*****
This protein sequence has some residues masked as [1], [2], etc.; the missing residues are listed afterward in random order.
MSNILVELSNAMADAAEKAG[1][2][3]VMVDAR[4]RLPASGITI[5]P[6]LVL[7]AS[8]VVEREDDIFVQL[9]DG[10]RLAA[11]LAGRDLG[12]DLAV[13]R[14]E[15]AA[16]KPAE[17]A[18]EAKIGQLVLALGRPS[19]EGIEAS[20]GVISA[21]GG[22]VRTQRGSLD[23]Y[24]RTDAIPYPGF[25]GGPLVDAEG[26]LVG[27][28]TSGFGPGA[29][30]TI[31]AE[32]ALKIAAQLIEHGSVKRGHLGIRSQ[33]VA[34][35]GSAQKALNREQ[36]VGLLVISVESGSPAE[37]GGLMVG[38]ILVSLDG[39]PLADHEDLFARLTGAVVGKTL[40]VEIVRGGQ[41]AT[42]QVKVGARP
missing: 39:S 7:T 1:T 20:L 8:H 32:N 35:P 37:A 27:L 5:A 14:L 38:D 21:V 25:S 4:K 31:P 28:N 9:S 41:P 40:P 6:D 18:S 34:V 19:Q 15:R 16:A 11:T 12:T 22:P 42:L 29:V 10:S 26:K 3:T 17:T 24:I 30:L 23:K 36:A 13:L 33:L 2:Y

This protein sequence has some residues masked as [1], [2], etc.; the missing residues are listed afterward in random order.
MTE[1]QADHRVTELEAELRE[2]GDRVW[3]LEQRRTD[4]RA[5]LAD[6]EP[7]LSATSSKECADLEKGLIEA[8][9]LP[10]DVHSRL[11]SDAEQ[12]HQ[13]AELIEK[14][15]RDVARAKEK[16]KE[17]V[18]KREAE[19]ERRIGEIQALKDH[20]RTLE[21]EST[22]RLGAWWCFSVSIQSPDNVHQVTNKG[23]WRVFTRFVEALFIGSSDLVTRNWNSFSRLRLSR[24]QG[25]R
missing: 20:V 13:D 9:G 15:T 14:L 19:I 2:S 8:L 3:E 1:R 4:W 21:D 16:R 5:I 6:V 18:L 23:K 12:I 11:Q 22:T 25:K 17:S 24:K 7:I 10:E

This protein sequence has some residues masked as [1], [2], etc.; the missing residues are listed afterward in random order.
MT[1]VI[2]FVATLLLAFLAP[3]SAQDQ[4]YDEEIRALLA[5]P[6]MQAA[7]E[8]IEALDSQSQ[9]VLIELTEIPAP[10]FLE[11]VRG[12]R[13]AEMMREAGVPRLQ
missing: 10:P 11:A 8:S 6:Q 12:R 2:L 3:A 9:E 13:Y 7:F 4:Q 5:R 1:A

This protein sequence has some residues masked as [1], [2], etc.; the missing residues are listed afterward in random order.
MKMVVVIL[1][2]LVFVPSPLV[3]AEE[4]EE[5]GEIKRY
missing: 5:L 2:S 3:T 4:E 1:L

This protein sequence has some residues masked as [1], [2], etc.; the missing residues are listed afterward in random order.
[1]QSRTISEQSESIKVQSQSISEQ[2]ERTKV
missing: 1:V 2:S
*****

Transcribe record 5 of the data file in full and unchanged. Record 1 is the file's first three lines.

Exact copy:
This protein sequence has some residues masked as [1], [2], etc.; the missing residues are listed afterward in random order.
[1]QSRTISEQSESIKVQSQSISEQ[2]ERTKV
missing: 1:V 2:S